Feeding pets the same rich, comforting foods that people enjoy at Thanksgiving can actually cause more harm to their health than pet parents may realize.
Philadelphia, PA (PRWEB) November 07, 2011
The sights, smells and, of course, tastes of Thanksgiving make it one of the most delectable days of the year, but according to No. 1 rated Petplan pet insurance, your pets aren’t always grateful to be included in your Thanksgiving feast. In fact, according to 2010 claims data from Petplan, incidents of unexpected food-related illnesses spike over the four-day Thanksgiving weekend: pancreatitis claims shoot up by 78% and general gastroenteritis claims rise by 27%.
“Feeding pets the same rich, comforting foods that people enjoy at Thanksgiving can actually cause more harm to their health than pet parents may realize. In general, pets are accustomed to simplicity in their diet. A sudden ‘feast’ of turkey and all the trimmings can cause upset, and in many cases, illnesses like pancreatitis, a serious and painful medical condition,” says Dr. Jules Benson, Vice President of Veterinary Services at Petplan. “While pet parents may have good intentions, wishing to share their holiday meal, our pets will ultimately be more thankful if we stick with regular food and vet-approved treats over the holiday season.”
Petplan offers these simple tips to help make sure your family holiday is anything but “fowl:”
- Just say ‘no thanks’ to table scraps: Table scraps, turkey bones, gravy and sugary sides can lead to a visit to the vet. When it comes to mealtimes and treats at Thanksgiving, or any time of year, consistency and moderation are the orders of the day.
- Bad to the bone: Leftovers – especially bones from the finished feast – should be carefully kept out of paw’s reach. Soft bones, like those in poultry, can splinter and cause obstructions in your pet’s digestive system. Resist the urge to throw Fluffy or Fido a bone, and be sure to take out the trash promptly.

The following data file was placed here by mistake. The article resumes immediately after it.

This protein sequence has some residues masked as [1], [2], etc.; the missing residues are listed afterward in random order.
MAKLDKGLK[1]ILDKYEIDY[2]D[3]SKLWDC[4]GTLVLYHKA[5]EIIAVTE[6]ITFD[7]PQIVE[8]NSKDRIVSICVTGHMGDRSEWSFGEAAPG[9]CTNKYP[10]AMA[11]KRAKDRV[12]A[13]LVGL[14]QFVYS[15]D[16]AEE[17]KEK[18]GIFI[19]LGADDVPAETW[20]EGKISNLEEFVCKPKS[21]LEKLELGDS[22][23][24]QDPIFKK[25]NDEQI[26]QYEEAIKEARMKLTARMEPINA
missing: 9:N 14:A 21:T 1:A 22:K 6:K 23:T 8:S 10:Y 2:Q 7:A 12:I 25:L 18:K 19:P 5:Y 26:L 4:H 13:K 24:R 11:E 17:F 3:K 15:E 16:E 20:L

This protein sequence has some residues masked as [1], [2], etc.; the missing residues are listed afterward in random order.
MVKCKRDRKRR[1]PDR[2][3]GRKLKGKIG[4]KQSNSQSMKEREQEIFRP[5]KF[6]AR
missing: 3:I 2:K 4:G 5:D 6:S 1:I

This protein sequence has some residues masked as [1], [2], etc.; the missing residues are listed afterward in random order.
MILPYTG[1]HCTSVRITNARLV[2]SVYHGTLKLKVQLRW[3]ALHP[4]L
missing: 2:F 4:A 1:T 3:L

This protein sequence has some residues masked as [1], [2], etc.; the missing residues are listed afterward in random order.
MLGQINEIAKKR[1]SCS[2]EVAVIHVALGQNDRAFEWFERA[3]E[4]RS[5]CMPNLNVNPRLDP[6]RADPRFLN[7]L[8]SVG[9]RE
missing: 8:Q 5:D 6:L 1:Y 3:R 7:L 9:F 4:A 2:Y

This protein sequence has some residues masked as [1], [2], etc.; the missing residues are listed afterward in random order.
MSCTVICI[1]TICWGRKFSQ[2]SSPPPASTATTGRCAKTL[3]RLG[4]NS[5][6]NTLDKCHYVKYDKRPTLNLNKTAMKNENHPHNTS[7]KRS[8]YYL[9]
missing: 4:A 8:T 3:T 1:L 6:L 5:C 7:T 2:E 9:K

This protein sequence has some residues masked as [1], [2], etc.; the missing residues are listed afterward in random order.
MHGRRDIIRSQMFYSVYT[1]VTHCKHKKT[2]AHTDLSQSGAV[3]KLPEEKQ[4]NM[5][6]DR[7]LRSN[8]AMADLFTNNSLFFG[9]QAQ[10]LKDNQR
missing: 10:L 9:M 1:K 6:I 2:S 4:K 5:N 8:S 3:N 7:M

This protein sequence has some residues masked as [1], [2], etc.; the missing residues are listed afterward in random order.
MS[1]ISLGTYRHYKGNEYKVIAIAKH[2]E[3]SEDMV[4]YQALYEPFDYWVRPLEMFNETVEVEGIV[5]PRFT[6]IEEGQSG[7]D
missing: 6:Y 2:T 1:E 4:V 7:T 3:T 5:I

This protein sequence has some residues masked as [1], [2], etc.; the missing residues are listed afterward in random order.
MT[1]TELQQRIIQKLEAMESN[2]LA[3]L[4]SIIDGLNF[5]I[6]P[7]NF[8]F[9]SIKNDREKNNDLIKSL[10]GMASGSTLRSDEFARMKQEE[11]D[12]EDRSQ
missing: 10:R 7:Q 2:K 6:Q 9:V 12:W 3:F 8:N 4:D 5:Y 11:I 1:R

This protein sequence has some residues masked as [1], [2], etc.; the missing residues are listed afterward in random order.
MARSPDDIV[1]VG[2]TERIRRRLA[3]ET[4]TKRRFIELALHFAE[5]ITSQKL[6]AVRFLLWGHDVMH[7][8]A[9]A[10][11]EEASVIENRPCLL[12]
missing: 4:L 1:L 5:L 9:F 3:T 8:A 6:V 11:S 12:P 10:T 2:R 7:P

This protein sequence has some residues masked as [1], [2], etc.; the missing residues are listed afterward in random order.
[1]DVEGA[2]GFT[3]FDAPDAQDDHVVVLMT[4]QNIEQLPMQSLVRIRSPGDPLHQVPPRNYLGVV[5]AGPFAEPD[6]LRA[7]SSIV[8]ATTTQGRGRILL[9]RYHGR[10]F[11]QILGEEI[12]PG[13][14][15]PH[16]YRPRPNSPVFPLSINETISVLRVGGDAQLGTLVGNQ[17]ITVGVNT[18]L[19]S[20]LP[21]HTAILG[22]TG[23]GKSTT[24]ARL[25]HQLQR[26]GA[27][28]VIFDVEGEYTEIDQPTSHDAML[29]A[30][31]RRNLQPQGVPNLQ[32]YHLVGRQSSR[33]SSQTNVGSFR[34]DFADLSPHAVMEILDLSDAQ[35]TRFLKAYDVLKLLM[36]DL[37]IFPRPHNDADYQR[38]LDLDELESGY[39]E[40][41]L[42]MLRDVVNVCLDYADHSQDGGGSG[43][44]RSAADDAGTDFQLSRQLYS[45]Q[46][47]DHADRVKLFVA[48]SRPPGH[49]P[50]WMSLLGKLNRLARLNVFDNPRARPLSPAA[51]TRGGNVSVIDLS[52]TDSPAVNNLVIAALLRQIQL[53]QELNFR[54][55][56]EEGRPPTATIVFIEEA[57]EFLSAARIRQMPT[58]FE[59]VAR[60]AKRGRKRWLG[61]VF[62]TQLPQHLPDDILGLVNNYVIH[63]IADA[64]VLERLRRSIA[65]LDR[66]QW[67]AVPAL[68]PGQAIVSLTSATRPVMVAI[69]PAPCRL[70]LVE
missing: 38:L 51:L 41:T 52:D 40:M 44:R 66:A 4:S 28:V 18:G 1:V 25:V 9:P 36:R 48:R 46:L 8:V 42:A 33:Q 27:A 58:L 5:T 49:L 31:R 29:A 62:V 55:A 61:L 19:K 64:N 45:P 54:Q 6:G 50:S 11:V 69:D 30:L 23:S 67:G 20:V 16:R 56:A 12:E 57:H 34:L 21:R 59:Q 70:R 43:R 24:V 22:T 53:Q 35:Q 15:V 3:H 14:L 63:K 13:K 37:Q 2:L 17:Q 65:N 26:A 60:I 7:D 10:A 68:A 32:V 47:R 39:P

- Flower-power: Seasonal flora can spoil dinner, too. Autumn crocus (Colchicum autumnale) can cause irritation, shock and organ damage if ingested in high amounts; likewise, Thanksgiving cactus (Schlumbergera truncata), although less toxic, can cause mild vomiting, diarrhea and possibly depression. Use caution when selecting your holiday décor to ensure it doesn’t cause problems for curious pets.
But Dr. Benson notes that pets don’t necessarily have to be left out of the feasting fun. “With the right planning, plenty of traditional Thanksgiving ingredients can be prepared so that they are a special treat for pets, but won’t spoil their dinner, so to speak.”
Petplan’s veterinary experts have made it easy for pet parents to whip up a pet-friendly Thanksgiving feast – including appetizer (seasonal crudité with peanut butter), entrée (turkey pie) and dessert (sweet potato cookies) – by publishing these healthy, vet-authored recipes on its “Vets for Pets” blog.
For more information on keeping your pet in healthy holiday shape all year round, visit http://www.GoPetplan.com.
Top-rated pet insurance provider, Petplan, is the only pet insurance company to have been included on Inc. Magazine’s list of 500 fastest-growing, privately held companies in America. Petplan’s fully customizable policies provide coverage for all hereditary and congenital conditions for the life of the pet as standard, and meet the coverage requirements and budget for pets of all/any age. Petplan policies are underwritten by AGCS Marine Insurance Company, a member of the Allianz Group, rated A+ by A.M. Best (2010). For information, about Petplan pet insurance, visit http://www.GoPetplan.com or call 1-866-467-3875.
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